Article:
China's parliament, the National People's Congress, adopted the enterprise income tax law Friday morning with 2,826 votes for and 37 against, and 22 abstentions, a key signal of a phase-in end of superior treatments to foreign investors for two decades.
The 60-article law was ratified by the lawmakers as they concluded their 11.5-day annual session at the Great Hall of the People in downtown Beijing.
The voting result, announced by NPC Standing Committee Chairman Wu Bangguo, was warmly applauded by lawmakers. Four legislators did not cast their votes. The law is due to take effect on Jan. 1, 2008.
Experts say the law marks an adjustment of China's policies toward foreign investment in the current times.
The law, which sets unified income tax rate for domestic and foreign companies at 25 percent, came after years of criticism that the original dual income tax mechanism is unfair to domestic enterprises.
Currently, the actual average income tax burden on Chinese companies is 25 percent, while that on foreign enterprises is 15 percent. Many people think such a policy forces domestic businesses to face tougher competition since China's accession to the World Trade Organization (WTO) in 2001.
"It's a basic requirement of the WTO to create a fair environment for competition, and the new unified income tax will, in a real sense, grant foreign investment the same treatment as domestic businesses," said Miao Gengshu, chairman of the China National Foreign Trade Transportation (Group) Corp.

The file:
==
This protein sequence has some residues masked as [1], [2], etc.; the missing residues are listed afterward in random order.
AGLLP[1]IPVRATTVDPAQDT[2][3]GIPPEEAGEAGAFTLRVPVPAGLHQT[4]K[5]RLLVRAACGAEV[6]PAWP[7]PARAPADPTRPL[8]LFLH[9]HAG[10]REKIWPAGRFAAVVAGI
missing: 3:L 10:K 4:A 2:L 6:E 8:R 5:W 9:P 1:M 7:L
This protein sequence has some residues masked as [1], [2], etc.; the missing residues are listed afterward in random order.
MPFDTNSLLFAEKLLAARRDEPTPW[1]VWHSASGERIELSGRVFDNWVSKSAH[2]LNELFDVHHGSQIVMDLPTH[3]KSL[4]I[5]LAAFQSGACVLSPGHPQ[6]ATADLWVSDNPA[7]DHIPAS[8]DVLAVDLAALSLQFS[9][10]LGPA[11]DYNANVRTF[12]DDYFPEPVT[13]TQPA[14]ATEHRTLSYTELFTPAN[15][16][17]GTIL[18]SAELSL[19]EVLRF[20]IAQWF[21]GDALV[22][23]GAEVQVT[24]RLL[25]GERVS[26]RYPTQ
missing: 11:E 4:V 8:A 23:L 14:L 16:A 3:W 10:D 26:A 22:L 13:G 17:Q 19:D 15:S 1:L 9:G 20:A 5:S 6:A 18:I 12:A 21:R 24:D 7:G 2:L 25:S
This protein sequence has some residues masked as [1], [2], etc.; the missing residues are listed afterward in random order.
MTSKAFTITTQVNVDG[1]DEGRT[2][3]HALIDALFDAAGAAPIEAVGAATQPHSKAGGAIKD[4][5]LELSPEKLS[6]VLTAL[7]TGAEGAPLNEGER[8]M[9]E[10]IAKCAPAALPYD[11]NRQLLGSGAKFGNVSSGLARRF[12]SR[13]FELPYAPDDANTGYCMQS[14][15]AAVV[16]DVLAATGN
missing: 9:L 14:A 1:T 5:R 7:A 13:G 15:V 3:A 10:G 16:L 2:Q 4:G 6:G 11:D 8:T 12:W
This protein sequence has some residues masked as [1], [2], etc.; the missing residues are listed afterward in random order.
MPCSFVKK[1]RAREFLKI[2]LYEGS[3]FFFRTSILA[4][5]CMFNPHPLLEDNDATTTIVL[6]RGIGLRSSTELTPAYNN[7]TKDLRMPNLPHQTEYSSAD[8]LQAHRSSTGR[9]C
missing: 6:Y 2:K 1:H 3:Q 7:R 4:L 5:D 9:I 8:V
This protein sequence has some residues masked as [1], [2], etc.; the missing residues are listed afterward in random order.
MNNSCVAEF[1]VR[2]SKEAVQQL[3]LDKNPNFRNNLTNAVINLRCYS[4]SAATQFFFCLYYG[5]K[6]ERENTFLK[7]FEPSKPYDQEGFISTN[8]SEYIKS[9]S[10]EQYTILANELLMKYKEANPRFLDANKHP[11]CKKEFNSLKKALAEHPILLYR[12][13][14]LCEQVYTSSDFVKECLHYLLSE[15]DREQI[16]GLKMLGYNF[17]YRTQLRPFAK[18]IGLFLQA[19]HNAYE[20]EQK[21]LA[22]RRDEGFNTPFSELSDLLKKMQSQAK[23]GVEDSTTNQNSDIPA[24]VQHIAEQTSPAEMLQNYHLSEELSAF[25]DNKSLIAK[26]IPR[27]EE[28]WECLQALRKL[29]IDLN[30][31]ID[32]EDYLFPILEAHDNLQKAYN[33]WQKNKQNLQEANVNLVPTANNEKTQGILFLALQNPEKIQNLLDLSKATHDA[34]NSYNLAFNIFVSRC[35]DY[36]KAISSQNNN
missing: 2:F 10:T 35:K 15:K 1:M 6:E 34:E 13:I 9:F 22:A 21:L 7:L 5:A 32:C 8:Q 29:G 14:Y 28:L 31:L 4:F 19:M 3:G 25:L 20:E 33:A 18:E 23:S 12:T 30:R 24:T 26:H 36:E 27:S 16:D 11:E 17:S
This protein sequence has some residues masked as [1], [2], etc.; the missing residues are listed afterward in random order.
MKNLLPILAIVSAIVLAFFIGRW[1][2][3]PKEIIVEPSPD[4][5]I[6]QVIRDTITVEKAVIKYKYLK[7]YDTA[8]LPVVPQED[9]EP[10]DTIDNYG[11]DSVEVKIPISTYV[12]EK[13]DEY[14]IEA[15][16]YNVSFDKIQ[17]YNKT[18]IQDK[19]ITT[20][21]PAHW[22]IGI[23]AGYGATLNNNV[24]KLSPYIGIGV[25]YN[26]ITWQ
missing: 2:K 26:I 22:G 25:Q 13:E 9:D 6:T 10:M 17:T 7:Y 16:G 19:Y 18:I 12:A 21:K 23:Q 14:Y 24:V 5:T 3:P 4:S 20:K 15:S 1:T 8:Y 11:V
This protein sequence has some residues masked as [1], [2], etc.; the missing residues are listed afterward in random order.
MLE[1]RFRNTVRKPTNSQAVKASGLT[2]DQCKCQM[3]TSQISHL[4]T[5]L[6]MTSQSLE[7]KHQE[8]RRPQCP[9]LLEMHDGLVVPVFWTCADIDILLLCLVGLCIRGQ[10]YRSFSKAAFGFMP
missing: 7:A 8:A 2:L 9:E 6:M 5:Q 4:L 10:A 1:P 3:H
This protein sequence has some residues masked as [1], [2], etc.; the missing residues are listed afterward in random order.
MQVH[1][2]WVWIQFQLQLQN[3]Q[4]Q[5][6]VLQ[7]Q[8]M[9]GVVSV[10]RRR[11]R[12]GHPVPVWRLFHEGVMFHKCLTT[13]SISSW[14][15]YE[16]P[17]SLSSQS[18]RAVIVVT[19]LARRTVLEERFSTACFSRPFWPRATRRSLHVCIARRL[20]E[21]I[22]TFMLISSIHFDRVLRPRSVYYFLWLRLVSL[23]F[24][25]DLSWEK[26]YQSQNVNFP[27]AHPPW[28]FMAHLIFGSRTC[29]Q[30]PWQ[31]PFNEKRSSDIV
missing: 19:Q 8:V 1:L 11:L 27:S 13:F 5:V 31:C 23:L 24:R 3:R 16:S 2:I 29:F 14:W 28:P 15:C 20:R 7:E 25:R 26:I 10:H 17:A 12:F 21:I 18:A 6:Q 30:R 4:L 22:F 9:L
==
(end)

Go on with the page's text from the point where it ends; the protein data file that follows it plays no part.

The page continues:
Apart from increased income tax, foreign companies will also be wiped from some other tax incentives, including pre-tax reduction and tax rebate for re-investment, in the future, insiders say.
China is gradually taking back preferential policies toward overseas-funded businesses, which have been levied the same tax as their domestic counterparts in the use of urban land from Jan. 1 this year.
Preferential taxation and land policies, which are described as "policies superior to national treatment", have always been important attractions to overseas investment since China began the reform and opening-up in the late 1970s.
"It's necessary to offer certain incentives to foreign investors during the initial period of the reform and opening-up, when China was stranded by the lack of capital, foreign exchange and an unsound market system," said Justin Yifu Lin, a renowned economist and a member of China's top political advisory body.
Generous tax incentives have fueled foreign capital influx. China has been one of the world's top destinations for foreign direct investment, taking in US$53.5 billion in 2003, US$60.6 billion in 2004, and US$60.3 billion in 2006 in terms of the amount actually used.
But problems have surfaced along with China's rapid economic development. Dual income tax rates have incurred growing complaints from domestic enterprises, some of which even disguise themselves as overseas-funded enterprises to dodge tax, according to the Ministry of Finance.
Zhang Yansheng, director of the International Economic Research Institute under the National Development and Reform Commission, pointed out that China's situations have changed a lot over the years.
"Capital and foreign exchange no longer bottleneck China's economic development, and thus decline from the top goal of attracting foreign investment," Zhang said.
(Xinhua News Agency March 16, 2007)